REWIND: Weird U.S. Presidents

- November 6th, 2012

UPDATE: I wrote this piece during the runup to the last presidential election in 2008. With all the heavy-duty pontificating going on, I figured it was time to lighten up a little with some presidential weirdness.

In honour of the current U.S. presidential campaign, here are some strange but true facts about former presidents. I know I’ve been harping on U.S. politics a bit too much lately, but I’ll bring it closer to home tomorrow with a blog on Five Things You Don’t Know About Toronto and the following day a blog on Toronto’s Shame. So stay tuned, but in the meantime enjoy this bit of frivolity:


Big Foot

1. George Washington had a dog named Drunkard.

2. And he (Washington, not the dog) had Size 13 feet.

3. At 5-foot-4, James Madison was the shortest president ever.

4. He was also the lightest, at 100 pounds.

5. The heaviest, at about 300 pounds, was Grover Cleveland, former mayor of
Buffalo. His nickname was Uncle Jumbo.


Uncle Jumbo, stuffed


P.T. Barnum’s Jumbo, really stuffed

6. Cleveland was the only president to be married in the White House. In
1886 Cleveland, age 49, married Frances Folsom, age 22. She was the youngest
First Lady. Cleveland was the executor of her father’s will and oversaw her
upbringing. Hmmmm.


Frances Folsom, 22


A White (House) Wedding

7. Five years before his marriage, Cleveland fathered an illegitimate child.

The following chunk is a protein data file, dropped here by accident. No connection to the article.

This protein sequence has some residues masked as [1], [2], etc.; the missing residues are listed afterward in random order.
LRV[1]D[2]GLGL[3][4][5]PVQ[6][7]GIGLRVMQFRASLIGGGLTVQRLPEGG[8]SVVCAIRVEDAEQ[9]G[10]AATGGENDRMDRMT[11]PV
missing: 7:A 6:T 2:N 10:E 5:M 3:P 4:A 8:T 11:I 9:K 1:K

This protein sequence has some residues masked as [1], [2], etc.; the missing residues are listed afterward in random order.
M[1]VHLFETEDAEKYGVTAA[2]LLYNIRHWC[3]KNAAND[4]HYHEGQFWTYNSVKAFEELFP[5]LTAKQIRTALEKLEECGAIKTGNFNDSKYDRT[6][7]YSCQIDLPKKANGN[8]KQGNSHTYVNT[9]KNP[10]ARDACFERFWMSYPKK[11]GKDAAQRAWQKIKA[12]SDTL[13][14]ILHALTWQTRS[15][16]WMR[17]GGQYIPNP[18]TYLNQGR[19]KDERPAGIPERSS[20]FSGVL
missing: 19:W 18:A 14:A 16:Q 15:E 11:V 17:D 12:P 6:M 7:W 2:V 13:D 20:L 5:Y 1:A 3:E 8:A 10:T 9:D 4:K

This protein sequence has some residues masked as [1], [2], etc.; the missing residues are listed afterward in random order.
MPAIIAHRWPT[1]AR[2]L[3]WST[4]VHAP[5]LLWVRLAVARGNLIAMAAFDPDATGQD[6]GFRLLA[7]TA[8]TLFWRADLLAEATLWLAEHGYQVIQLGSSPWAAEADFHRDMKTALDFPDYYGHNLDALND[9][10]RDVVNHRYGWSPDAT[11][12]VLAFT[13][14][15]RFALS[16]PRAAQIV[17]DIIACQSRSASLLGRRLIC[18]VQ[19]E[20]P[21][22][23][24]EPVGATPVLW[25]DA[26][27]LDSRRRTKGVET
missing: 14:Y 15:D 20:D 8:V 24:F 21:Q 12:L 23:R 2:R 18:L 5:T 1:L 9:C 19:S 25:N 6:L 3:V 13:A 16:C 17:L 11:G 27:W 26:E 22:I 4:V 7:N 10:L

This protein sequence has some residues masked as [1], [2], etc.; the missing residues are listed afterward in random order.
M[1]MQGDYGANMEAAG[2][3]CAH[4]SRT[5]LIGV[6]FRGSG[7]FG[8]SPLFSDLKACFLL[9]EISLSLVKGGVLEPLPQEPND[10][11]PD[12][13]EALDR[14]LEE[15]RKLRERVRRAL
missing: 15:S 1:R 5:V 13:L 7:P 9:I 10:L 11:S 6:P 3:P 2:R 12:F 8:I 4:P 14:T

8. When he was drafted during the Civil War, Cleveland paid a Polish
immigrant $150 to take his place
 in the Union Army.


Millard Fillmore, thief, Buffaloogian, president

9. Millard Fillmore, another son of Buffalo, was an indentured servant,
close to a slave, as a child. My favourite line about him is this: “Millard
Fillmore taught himself to read by stealing books.” Now that’s presidential
material.

10. James Buchanan was the only president to remain a bachelor
throughout his life. As a young man, he was engaged to an heiress named Ann
Coleman
, but she suspected him of being a gold digger, broke off the
engagement and committed suicide by overdosing on laudanum.


James Buchanan, confirmed bachelor


William Rufus Devane King — now there’s a mouthful

11. Buchanan did, however, share a house in Washington, D.C., for 16 years
with his “special friend” (his words) William Rufus DeVane King, who served
as Franklin Pierce‘s vice-president during part of that cohabitation. Andrew
Jackson
 referred to King as “Miss Nancy” and “Aunt Fancy.” Buchanan’s own
postmaster general, Aaron Brown, called the two “Buchanan and his wife.”


John C. Breckinridge, sore loser

12. Buchanan’s vice-president was John C. Breckinridge. Breckinridge was one
of four candidates for president in 1860: He came third in the popular vote
and second (behind Abraham Lincoln) in electoral college votes. He then
joined the Confederate Army. One of his descendants is the author Gore
Vidal
, who wrote the gender-bending best seller Myra Breckinridge.

Raquel Welch as Myra Breckinridge/Gore Vidal’s Myra Breckinridge: The Website

13. The memoir of Ulysses S. Grant was the first national best-selling book
in the U.S. Mark Twain formed a printing company to publish it.

14. William Howard Taft had a cane made of 250,000-year-old wood.

15. Harry S. Truman sent his laundry to Missouri to be washed.

Now, I personally have doubts about the last one, so I’m throwing in a bonus
fact:

All of Dwight Eisenhower’s pajamas had the five stars of a general of the
army embroidered on their collars (Of course his pajamas had collars — you